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University of Alberta Entrained Flow Gasification of Oil Sand Coke by Farshid Vejahati A thesis submitted to the Faculty of Graduate Studies and Research in partial fulfillment of the requirements for the degree of Doctor of Philosophy In Chemical Engineering Department of Chemical and Materials Engineering ©Farshid Vejahati Spring 2012 Edmonton, Alberta Permission is hereby granted to the University of Alberta Libraries to reproduce single copies of this thesis and to lend or sell such copies for private, scholarly or scientific research purposes only. Where the thesis is converted to, or otherwise made available in digital form, the University of Alberta will advise potential users of the thesis of these terms. The author reserves all other publication and other rights in association with the copyright in the thesis and, except as herein before provided, neither the thesis nor any substantial portion thereof may be printed or otherwise reproduced in any material form whatsoever without the author's prior written permission.
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This work is dedicated to my wife, Mehrdokht and my parents, for their unconditional support and love.
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Abstract The effect of blending woody biomass material with fluid coke and coal on the co-pyrolysis process was investigated in an entrained flow gasifier. The SEM results showed a particle size decrease and shape change from needle to spherical as the temperature was increased. Agglomeration between particles occurred above 1250°C due to the low ash fusion temperature of biomass. The results were verified by particle size distribution analysis. Reactivity of pyrolyzed blended and pure fuels decreased with increasing temperature. No agglomeration was found for blends of coal and coke. Pyrolysis at high temperatures also showed a significant surface area development for coke. The combined effects of the steam and oxygen concentrations and coal/coke blending ratio were investigated in gasification of fluid coke with sub- bituminous and lignite coals using Response Surface Methodology (RSM). Six response variables were considered: H 2 , CO and syngas production, H 2 /CO ratio, gasification efficiency, and carbon conversion. Experiments were conducted over a temperature range of 1000-1400°C, using steam and oxygen to carbon weight ratios of (0.9-4.3) and (0-0.4), respectively. Using RSM, the interactions between different factors were determined. The response variable correlations were employed to determine the experimental conditions under which the H 2 production was maximized. The intrinsic rates for Char-O 2 , char-CO 2 , and char-H 2 O reactions were developed for coke. The validity of thermogravimetric determination of kinetics was discussed in depth. Four surface area measurement techniques were used to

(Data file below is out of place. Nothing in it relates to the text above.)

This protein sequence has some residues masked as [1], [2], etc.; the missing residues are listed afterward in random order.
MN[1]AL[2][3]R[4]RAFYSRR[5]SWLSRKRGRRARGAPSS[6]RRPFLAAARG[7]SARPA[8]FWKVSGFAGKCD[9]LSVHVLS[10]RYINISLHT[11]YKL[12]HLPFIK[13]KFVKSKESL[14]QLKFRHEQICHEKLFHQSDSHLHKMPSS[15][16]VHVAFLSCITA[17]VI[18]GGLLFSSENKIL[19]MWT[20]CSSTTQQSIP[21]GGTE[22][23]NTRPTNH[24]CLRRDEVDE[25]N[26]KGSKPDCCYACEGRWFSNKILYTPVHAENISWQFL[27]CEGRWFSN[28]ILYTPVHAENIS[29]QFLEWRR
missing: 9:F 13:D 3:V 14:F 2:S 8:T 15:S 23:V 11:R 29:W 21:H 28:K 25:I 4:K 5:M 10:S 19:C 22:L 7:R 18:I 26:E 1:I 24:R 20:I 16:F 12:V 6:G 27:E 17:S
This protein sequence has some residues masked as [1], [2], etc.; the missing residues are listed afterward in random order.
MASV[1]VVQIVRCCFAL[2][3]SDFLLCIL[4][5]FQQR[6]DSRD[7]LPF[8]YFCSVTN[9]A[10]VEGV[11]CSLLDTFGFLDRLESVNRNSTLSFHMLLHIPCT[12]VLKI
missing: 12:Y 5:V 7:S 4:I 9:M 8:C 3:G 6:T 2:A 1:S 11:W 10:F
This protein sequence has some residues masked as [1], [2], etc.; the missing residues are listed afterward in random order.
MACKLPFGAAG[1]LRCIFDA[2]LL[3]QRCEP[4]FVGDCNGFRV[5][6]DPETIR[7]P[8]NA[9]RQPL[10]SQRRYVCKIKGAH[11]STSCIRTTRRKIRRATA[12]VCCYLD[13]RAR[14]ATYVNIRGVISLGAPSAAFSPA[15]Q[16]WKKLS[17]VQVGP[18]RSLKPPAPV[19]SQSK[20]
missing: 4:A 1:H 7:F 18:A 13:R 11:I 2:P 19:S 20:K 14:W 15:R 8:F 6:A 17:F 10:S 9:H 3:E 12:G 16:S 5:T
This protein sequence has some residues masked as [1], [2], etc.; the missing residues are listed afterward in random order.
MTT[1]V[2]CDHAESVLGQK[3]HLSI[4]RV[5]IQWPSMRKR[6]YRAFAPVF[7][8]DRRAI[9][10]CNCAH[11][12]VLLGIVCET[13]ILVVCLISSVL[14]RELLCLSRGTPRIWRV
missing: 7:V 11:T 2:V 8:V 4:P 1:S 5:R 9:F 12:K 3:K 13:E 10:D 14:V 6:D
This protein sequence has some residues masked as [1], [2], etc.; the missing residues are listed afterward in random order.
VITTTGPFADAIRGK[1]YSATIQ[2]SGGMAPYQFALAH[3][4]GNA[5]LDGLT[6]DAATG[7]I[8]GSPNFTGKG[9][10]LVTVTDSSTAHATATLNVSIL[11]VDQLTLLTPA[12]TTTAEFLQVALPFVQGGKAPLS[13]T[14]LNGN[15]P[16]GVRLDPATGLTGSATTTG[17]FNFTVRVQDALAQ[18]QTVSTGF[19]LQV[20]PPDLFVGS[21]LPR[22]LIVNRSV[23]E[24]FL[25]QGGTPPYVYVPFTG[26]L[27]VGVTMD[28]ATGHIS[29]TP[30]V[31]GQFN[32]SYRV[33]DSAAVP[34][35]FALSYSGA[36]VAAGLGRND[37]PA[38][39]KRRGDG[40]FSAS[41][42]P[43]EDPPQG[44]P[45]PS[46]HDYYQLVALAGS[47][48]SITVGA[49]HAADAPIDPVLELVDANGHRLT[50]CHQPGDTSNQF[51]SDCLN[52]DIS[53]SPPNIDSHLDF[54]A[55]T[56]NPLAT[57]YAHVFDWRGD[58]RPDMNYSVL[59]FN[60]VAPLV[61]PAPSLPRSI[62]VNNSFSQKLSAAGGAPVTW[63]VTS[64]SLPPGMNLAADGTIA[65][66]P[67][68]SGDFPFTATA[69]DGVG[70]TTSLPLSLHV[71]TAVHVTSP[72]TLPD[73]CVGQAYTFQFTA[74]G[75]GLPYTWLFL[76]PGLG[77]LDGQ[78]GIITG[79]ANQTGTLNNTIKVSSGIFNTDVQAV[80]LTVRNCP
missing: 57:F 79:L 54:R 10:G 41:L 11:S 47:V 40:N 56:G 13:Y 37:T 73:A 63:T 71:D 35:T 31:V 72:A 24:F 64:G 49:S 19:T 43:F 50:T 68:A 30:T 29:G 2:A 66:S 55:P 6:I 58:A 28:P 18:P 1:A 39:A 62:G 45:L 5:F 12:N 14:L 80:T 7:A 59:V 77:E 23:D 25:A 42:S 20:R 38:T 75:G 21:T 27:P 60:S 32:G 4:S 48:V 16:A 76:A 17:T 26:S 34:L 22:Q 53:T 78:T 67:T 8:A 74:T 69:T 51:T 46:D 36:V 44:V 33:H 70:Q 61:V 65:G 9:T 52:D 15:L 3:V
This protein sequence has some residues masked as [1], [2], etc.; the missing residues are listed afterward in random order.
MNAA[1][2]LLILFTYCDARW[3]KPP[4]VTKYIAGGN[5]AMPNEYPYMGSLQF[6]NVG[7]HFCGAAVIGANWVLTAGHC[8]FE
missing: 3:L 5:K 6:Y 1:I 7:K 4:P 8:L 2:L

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normalize the specific reaction rate: N 2 -BET, GCMC-NLDFT and DR models, and active surface area measured by CO 2 chemisorption. The objective was to find the specific surface area which gives the best reduction in the variability of reaction rate ( ) using the regressor variable ( ) . Overall ASA was found to
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